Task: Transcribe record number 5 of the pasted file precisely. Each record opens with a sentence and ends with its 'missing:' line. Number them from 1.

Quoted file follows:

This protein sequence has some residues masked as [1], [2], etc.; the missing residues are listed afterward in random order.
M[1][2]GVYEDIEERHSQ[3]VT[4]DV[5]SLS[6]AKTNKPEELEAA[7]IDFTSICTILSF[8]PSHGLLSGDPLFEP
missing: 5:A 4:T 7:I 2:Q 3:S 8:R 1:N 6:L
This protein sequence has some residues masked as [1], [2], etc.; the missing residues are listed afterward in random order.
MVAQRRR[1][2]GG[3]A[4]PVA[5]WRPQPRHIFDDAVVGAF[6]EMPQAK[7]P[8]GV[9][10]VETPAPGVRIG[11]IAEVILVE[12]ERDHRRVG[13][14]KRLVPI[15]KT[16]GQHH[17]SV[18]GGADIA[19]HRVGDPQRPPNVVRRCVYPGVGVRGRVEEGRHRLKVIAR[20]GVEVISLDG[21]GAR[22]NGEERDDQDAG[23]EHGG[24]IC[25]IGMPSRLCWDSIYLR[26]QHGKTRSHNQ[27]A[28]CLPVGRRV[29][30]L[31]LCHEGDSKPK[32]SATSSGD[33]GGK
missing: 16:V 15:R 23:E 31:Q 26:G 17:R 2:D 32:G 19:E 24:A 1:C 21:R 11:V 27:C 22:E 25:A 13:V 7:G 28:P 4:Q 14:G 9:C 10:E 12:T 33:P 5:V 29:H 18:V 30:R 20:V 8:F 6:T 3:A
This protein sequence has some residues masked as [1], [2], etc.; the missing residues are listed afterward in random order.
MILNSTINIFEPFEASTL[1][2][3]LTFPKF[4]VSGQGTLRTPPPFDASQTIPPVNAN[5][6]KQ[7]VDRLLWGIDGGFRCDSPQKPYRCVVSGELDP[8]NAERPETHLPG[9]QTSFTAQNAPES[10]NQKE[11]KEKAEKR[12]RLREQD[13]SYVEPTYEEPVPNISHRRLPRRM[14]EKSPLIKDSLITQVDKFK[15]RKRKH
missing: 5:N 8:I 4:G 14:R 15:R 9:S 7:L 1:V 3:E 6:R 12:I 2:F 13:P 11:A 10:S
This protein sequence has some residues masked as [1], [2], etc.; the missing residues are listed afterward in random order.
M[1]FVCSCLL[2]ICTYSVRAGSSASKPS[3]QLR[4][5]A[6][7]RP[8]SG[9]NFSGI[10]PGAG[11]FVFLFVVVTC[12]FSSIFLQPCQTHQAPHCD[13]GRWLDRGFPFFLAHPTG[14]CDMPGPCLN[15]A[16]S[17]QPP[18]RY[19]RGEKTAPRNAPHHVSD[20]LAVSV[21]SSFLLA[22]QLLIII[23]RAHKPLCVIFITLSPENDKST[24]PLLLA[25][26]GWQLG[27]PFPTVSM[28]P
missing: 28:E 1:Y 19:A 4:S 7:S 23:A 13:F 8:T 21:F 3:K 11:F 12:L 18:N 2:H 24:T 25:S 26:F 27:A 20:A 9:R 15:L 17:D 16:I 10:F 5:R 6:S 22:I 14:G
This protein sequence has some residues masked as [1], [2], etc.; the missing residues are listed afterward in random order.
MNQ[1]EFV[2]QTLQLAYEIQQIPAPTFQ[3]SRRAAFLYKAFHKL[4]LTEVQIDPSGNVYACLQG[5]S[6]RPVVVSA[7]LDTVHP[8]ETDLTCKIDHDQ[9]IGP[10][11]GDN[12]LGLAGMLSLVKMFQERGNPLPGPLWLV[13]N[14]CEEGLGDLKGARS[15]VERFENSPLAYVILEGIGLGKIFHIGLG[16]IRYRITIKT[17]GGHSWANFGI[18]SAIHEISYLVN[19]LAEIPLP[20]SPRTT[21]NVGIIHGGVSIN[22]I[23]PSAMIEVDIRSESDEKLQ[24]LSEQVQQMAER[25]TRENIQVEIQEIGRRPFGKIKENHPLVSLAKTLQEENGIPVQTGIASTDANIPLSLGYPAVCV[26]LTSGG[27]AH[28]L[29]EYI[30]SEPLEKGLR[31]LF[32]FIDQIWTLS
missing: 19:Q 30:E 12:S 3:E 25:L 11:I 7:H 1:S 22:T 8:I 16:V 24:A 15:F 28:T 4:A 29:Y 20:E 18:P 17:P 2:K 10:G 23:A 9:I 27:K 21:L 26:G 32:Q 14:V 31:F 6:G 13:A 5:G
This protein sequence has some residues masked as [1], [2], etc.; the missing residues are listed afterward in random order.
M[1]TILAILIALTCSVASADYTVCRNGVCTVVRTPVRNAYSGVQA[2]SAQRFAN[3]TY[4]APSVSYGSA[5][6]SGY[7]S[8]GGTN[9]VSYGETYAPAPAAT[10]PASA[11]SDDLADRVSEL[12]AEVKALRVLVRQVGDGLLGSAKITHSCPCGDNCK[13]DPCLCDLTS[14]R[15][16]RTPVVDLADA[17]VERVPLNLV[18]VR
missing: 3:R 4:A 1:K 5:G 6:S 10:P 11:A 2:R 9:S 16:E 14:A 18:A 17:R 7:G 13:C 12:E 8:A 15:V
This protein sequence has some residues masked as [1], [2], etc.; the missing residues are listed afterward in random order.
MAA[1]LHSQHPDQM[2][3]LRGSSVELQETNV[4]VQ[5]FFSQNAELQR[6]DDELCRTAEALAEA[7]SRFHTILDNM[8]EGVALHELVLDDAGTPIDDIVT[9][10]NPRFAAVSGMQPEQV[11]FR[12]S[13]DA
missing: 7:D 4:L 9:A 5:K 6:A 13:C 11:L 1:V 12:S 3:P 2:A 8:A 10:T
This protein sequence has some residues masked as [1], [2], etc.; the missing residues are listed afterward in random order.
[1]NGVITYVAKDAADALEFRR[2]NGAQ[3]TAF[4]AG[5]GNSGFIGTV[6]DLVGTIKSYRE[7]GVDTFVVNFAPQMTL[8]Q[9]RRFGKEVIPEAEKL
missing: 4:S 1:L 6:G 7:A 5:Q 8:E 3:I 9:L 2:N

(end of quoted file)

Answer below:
This protein sequence has some residues masked as [1], [2], etc.; the missing residues are listed afterward in random order.
MNQ[1]EFV[2]QTLQLAYEIQQIPAPTFQ[3]SRRAAFLYKAFHKL[4]LTEVQIDPSGNVYACLQG[5]S[6]RPVVVSA[7]LDTVHP[8]ETDLTCKIDHDQ[9]IGP[10][11]GDN[12]LGLAGMLSLVKMFQERGNPLPGPLWLV[13]N[14]CEEGLGDLKGARS[15]VERFENSPLAYVILEGIGLGKIFHIGLG[16]IRYRITIKT[17]GGHSWANFGI[18]SAIHEISYLVN[19]LAEIPLP[20]SPRTT[21]NVGIIHGGVSIN[22]I[23]PSAMIEVDIRSESDEKLQ[24]LSEQVQQMAER[25]TRENIQVEIQEIGRRPFGKIKENHPLVSLAKTLQEENGIPVQTGIASTDANIPLSLGYPAVCV[26]LTSGG[27]AH[28]L[29]EYI[30]SEPLEKGLR[31]LF[32]FIDQIWTLS
missing: 19:Q 30:E 12:S 3:E 25:L 11:I 7:H 1:S 22:T 8:I 16:V 24:A 15:F 28:T 4:A 29:Y 20:E 18:P 17:P 2:K 10:G 23:A 9:I 27:K 21:L 26:G 32:Q 14:V 31:F 6:G 13:A 5:G